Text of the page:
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Leadership in social work

Florian Junne, Martina Michaelis, Eva Rothermund, Felicitas Stuber, Harald Gündel, Stephan Zipfel, Monika A Rieger
Objectives : This study analyses the perceived relevance of stress-dimensions in work-settings from the differential views of Human Resource Managers (HRM), Occupational Physicians (OP), Primary Care Physicians (PCP) and Psychotherapists (PT) in Germany. Methods : Cross-sectional study design, using a self-report questionnaire. Descriptive measures and explorative bivariate methods were applied for group-comparisons. Results are presented as rankings of perceived importance and as polarity profiles of contrasting views...
March 20, 2018: International Journal of Environmental Research and Public Health
Sarah E Ali-Khan, Antoine Jean, Emily MacDonald, E Richard Gold
Mounting evidence indicates that worldwide, innovation systems are increasing unsustainable. Equally, concerns about inequities in the science and innovation process, and in access to its benefits, continue. Against a backdrop of growing health, economic and scientific challenges global stakeholders are urgently seeking to spur innovation and maximize the just distribution of benefits for all. Open Science collaboration (OS) - comprising a variety of approaches to increase open, public, and rapid mobilization of scientific knowledge - is seen to be one of the most promising ways forward...
2018: MNI Open Res
Janya McCalman, Roxanne Bainbridge, Catherine Brown, Komla Tsey, Adele Clarke
Introduction: Spreading proven or promising Aboriginal health programs and implementing them in new settings can make cost-effective contributions to a range of Aboriginal Australian development, health and wellbeing, and educational outcomes. Studies have theorized the implementation of Aboriginal health programs but have not focused explicitly on the conditions that influenced their spread. This study examined the broader political, institutional, social and economic conditions that influenced negotiations to transfer, implement, adapt, and sustain one Aboriginal empowerment program-the Family Wellbeing (FWB) program-to at least 60 geographical sites across Australia over 24 years...
2018: Frontiers in Public Health
Elizabeth Wilmerding, Mari Knuth-Bouracee, Jeffrey L Edleson
This article offers reflections on the article "Bystander Training as Leadership Training: Notes on the Origins, Philosophy and Pedagogy of the Mentors in Violence Prevention Model" by Jackson Katz in this issue of Violence Against Women. The authors rely on their unique perspectives in varying roles at the University of California (UC) Berkeley, as well as on relevant social science and social justice research. The article explores five themes of violence prevention and anti-oppression work: leadership, social justice, gender identity, issues of identity and status, and diffusion of innovation...
March 1, 2018: Violence Against Women
Sarah Jane Holcombe
Unsafe abortion is one of the three leading causes of maternal mortality in low-income countries; however, few countries have reformed their laws to permit safer, legal abortion, and professional medical associations have not tended to spearhead this type of reform. Support from a professional association typically carries more weight than does that from an individual medical professional. However, theory predicts and the empirical record largely reveals that medical associations shy from engagement in conflictual policymaking such as on abortion, except when professional autonomy or income is at stake...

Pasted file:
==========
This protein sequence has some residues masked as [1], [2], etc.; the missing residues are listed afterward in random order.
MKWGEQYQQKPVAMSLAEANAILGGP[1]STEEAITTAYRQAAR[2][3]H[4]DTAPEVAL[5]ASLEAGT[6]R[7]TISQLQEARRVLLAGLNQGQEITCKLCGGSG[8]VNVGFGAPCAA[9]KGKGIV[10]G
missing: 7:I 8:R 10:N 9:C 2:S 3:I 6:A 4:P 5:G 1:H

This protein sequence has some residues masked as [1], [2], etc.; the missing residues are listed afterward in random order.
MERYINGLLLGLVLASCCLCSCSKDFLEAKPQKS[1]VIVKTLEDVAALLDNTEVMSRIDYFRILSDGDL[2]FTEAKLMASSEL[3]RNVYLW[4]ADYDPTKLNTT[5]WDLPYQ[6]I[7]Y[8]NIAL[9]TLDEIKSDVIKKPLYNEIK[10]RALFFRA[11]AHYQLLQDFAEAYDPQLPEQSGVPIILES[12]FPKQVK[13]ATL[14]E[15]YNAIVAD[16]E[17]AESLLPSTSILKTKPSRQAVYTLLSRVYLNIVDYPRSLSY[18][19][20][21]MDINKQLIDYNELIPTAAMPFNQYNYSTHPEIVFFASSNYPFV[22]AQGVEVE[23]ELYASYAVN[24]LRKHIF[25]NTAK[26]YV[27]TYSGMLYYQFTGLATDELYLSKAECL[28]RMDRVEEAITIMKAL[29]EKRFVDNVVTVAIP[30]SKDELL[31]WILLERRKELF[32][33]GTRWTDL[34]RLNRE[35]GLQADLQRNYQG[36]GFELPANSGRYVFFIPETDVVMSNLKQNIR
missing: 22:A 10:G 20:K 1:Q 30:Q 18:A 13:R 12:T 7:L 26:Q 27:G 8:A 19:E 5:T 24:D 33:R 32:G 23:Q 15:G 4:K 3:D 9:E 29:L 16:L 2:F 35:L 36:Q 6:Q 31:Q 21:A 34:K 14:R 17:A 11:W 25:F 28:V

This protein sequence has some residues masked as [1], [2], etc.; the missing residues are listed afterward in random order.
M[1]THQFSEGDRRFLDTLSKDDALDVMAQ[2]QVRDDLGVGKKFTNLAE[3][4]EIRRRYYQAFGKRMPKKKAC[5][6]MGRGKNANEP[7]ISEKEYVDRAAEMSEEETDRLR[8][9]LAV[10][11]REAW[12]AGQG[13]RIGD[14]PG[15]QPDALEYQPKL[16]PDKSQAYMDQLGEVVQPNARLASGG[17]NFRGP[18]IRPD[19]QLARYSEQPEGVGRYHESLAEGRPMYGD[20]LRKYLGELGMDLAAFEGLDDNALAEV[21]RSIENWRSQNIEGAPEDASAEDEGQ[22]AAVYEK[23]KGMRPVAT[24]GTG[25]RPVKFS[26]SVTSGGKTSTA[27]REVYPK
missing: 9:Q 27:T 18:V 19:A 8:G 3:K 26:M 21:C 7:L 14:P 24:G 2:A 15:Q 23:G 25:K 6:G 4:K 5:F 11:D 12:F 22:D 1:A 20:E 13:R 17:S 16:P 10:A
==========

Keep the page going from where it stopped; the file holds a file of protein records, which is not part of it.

March 12, 2018: Health Policy and Planning
Jacqueline Counts, Rebecca Gillam, Teri A Garstka, Ember Urbach
The challenge of maximizing the well-being of children, youth, and families is recognizing that change occurs within complex social systems. Organizations dedicated to improving practice, advancing knowledge, and informing policy for the betterment of all must have the right approach, structure, and personnel to work in these complex systems. The University of Kansas Center for Public Partnerships and Research cultivates a portfolio of innovation, research, and data science approaches positioned to help move social service fields locally, regionally, and nationally...
March 14, 2018: Journal of Evidence-informed Social Work
Brian Park, Anastasia J Coutinho, Noemi Doohan, Jonathan Jimenez, Sara Martin, Max Romano, Diana Wohler, Jennifer DeVoe
The second Starfield Summit was held in Portland, Oregon, in April 2017. The Summit addressed the role of primary care in advancing health equity by focusing on 4 key domains: social determinants of health in primary care, vulnerable populations, economics and policy, and social accountability. Invited participants represented an interdisciplinary group of primary care clinicians, researchers, educators, policymakers, community leaders, and trainees. The Pisacano Leadership Foundation was one of the Summit sponsors and held its annual leadership symposium in conjunction with the Summit, enabling several Pisacano Scholars to attend the Summit...